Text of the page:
Always be honest and transparent when talking with patients, even when sharing bad news.
“I think he’s dying,” I said to the oncology and palliative care teams, who’d been discussing the possibility of chemo in the face of our patient’s progressive cancer. As a team, we were at odds in our perception of the patient’s clinical status. On rounds, we were all present in the patient’s room along with his family. The patient was occasionally struggling to breathe and minimally alert. To me, the possibility of death was clear.
When the topic of pain-control arose, I asked about increasing his dosing or possibly starting an infusion. Another team member told me that the patient had previously stated that he didn’t want to be sedated with medications, something that his mother confirmed. His family also reaffirmed his desire not to be intubated. We concluded rounds without a clear plan and decided to reconvene as a care team later.
During the conference, without the patient or family present, all team members had the opportunity to share their perspectives. I shared my assessment that he was dying, which was initially met with hesitation, then resigned agreements. Understandably, those who had a relationship with the patient and his family for several years had a difficult time transitioning their perspective from survival to death. We held space together to acknowledge the sadness of the events to come.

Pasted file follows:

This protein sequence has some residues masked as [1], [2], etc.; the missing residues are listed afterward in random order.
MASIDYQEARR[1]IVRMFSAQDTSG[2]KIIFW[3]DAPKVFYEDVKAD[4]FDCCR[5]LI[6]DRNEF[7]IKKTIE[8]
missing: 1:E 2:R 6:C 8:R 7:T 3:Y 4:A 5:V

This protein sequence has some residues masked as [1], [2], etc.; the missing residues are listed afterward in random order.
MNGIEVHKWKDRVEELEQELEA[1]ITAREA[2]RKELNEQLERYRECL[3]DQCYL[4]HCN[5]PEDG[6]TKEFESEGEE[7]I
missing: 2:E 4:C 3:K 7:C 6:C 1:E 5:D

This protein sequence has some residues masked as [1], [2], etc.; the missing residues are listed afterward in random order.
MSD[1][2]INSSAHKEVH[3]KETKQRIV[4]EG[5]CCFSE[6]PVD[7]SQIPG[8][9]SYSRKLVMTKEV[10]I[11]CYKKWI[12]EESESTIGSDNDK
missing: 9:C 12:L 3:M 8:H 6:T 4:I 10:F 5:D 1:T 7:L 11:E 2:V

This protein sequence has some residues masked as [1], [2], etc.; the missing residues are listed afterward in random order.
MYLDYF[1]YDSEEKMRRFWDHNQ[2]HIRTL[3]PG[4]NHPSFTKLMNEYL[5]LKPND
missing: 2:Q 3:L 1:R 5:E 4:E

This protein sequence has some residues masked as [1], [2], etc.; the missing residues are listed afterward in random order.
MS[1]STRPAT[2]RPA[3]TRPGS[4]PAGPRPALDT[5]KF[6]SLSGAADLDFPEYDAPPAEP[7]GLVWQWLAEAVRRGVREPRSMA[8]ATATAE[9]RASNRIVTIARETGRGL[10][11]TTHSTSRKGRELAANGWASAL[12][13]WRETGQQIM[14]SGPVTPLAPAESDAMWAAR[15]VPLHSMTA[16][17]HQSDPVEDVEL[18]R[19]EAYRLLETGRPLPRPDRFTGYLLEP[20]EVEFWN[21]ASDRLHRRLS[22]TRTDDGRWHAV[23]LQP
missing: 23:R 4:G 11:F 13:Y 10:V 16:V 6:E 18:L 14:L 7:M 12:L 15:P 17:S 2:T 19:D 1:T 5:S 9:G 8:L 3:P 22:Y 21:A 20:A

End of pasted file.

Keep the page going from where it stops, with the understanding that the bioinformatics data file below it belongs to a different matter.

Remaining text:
With the truth of the matter out in the open, we were able to create a care plan. However, to implement it, we needed to be as open with the patient’s family as we had been in the meeting. I gently told his parents he was dying. After crying, his mother looked me in the eyes and said, “Thank you for being honest.”
Over the next 24 hours, his health declined and we optimized pain control. When he died, I felt the sadness that comes with losing a life. But I knew our team had communicated compassionately and honestly, which helped his family with their grief. A year later, I spoke to his mother at the memorial service. She thanked me for my honesty. To this day, I think of that patient and his family when I have sad news to deliver. I remind myself:
1. No matter how hard it is to deliver bad news, be honest and direct.
Avoid euphemisms and unclear language. Families can’t make informed decisions about care plans without having and understanding all of the available information.
2. Clear is compassionate.
Leaving patients and families “in limbo” about the trajectory of their illness may lead to physical and psychological suffering.
3. Being an “outsider” (someone without a long-term relationship with a patient) may offer you a different perspective than others more closely involved.
This may provide clarity about the clinical status and inform the outcome of a case (as with this story), but it is important to remember how valuable long-term relationships are as well. It takes a team approach to provide end-of-life care.
This piece expresses the views solely of the author. It does not represent the views of any organization, including Johns Hopkins Medicine.